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No tricks, no fire, just an open source logging backend

Marvel at Grafana Loki: The Prometheus of open source log backends

Jane Elizabeth
Loki
Shutterstock / Asmus Koefoed

Marvel at Grafana’s latest open source offering for logs: Loki. No tricks here; this horizontally-scalable log aggregation system was inspired by Prometheus. Instead, Loki provides a cost-effective alternative for your logging backend system.

Looking for a new logging backend system? Loki is a highly-available, multi-tenant log aggregation system by Grafana. Inspired by Prometheus, this logging backend system is optimized for Kubernetes users, is 100% open source, and has never turned into a snake and then stabbed anyone as far as we know.

Loki provides developers with an efficient, cost-effective approach to log aggregation streams. It’s optimized for Grafana, the open platform for analytics and monitoring, as well as Kubernetes and Prometheus.

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What’s up with Loki?

Loki is awesome and doing great. (Some of us refuse to acknowledge certain parts of the latest Avengers film, thank you very much.) It’s designed for efficiency and considerably different from other logging solutions, with native support in Grafana.

How? It doesn’t do full text indexing on logs. Instead, Loki stores compressed, unstructured logs and only indexes the metadata. This is because right now, logging is expensive to scale.

Instead of telling developers to “log less”, Loki allows developers to use all the logs they want, with the tradeoff that it won’t parse their log data. It’s meant to complement existing solutions like ElasticSearch or Splunk for the full text indexing. Since it only stores the metadata, Loki itself is cheaper to run and simpler to operate.

Loki uses the same labels for its indexes and groups log streams as in Prometheus, making it possible to streamline and seamlessly switch between the two.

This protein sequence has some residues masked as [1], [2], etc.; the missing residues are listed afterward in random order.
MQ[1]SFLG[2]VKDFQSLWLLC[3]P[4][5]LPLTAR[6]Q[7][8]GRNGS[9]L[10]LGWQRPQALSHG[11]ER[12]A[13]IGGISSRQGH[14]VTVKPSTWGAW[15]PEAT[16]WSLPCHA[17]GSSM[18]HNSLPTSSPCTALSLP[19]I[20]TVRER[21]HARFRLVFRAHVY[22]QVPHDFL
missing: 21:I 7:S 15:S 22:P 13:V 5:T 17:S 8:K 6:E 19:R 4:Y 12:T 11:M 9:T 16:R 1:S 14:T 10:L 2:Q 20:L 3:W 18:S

Additionally, it automatically scrapes and indexes metadata like Pod labels, making it a cinch for storing Kubernetes Pod logs.

Loki consists of 3 components:

  • loki is the main server, responsible for storing logs and processing queries.
  • promtail is the agent, responsible for gathering logs and sending them to loki.
  • Grafana is for the UI.

Fair warning: Loki is an early alpha software. It’s not meant for production use (yet). Grafana is publishing it early in order to get valuable community feedback while everything is still fresh and malleable. I’m not saying that it’s unstable and will bring about the end of the world, but you probably shouldn’t trust Loki too much right now, much like his mythical namesake.

SEE ALSO: Logging in the age of microservices and the cloud

Getting Loki

Loki may be one of the slipperiest gods in the Norse pantheon, but trying out Grafana Loki is remarkably simple. Right now, there are five different ways developers can test out Grafana Loki. From easiest to hardest:

More information about Loki can be found on GitHub.

Author
Jane Elizabeth
Jane Elizabeth is an assistant editor for JAXenter.com.

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